Space

July 2, 2012

NASA Space Tech program selects technologies for development, demonstration on suborbital flights

NASA’S Space Technology Program has selected 14 technologies for development and demonstration on commercial reusable suborbital launch vehicles.

The selected proposals offer innovative cutting-edge ideas and approaches for technology in areas including active thermal management, advanced avionics, pinpoint landing and advanced in-space

propulsion.

They also address many of the high-priority technology needs identified in the recent National Research Council’s Space Technology Roadmaps and Priorities report. These payloads will help NASA advance technology development needed to enable NASA’s current and future missions in exploration, science and space operations.

“These technology payloads will have the opportunity to be tested on commercial suborbital flights, sponsored by NASA, that fly up to and near the boundary of space,” said Michael Gazarik, Director of NASA’s Space Technology Program at NASA Headquarters in Washington. “The flights will ensure the technology fidelity before they’re put to work in operational systems in the harsh environment of space.”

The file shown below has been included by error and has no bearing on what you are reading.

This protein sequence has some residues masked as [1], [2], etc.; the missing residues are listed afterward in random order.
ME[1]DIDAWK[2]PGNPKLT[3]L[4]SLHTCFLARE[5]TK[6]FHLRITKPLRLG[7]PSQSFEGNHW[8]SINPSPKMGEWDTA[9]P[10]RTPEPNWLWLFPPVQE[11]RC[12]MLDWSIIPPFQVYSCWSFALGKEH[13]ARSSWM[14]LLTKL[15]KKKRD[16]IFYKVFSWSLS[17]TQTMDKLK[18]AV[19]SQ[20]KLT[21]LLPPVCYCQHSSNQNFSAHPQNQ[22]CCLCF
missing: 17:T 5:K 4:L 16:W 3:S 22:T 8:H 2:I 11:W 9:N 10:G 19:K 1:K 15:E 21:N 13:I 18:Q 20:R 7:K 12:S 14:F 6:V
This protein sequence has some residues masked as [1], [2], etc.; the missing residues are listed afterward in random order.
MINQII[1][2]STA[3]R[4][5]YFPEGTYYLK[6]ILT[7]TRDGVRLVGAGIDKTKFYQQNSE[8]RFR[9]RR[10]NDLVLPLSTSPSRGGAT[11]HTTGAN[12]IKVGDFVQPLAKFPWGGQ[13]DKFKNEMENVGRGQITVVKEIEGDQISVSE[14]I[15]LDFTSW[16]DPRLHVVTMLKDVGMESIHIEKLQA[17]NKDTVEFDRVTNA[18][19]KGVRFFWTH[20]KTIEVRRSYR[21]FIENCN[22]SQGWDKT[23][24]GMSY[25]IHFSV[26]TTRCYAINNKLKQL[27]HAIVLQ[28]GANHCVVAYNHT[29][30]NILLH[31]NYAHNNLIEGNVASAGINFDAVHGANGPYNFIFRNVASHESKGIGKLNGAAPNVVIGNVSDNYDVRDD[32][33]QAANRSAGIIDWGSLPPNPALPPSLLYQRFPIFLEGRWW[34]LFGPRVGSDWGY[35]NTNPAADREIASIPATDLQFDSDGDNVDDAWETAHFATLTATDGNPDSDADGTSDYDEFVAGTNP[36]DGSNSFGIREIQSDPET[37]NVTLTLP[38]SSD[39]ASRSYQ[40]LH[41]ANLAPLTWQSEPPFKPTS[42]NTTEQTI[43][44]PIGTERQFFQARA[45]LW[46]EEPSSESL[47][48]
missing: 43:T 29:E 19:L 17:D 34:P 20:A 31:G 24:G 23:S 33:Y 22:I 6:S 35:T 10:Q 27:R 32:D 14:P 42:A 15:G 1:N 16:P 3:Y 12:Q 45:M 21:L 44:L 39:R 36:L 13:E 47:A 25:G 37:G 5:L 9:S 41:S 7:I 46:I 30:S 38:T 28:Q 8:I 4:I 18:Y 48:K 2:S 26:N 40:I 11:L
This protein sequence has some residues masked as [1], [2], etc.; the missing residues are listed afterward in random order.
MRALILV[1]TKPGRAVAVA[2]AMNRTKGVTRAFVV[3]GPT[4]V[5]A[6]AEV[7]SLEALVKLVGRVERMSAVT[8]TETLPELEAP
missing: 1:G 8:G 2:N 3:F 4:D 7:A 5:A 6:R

Proposals for this solicitation were received from NASA centers and other government agencies, federally funded research and development centers, educational institutions, industry, and non-profit organizations. NASA’s Flight Opportunities Program sponsored this solicitation in collaboration with NASA’s Game Changing Development Program.

Following their development, selected technologies will be made available to the Flight Opportunities Program for pairing with appropriate suborbital reusable launch service provider flights. The Flight Opportunities Program provides opportunities for technologies to be demonstrated in relevant environments, while fostering the development of commercial reusable transportation to near space.

Awards will range from $125,000 to $500,000 with a total NASA investment of approximately $3.5 million. Payloads are expected to fly in 2013 and 2014. Proposals selected for contract negotiations are: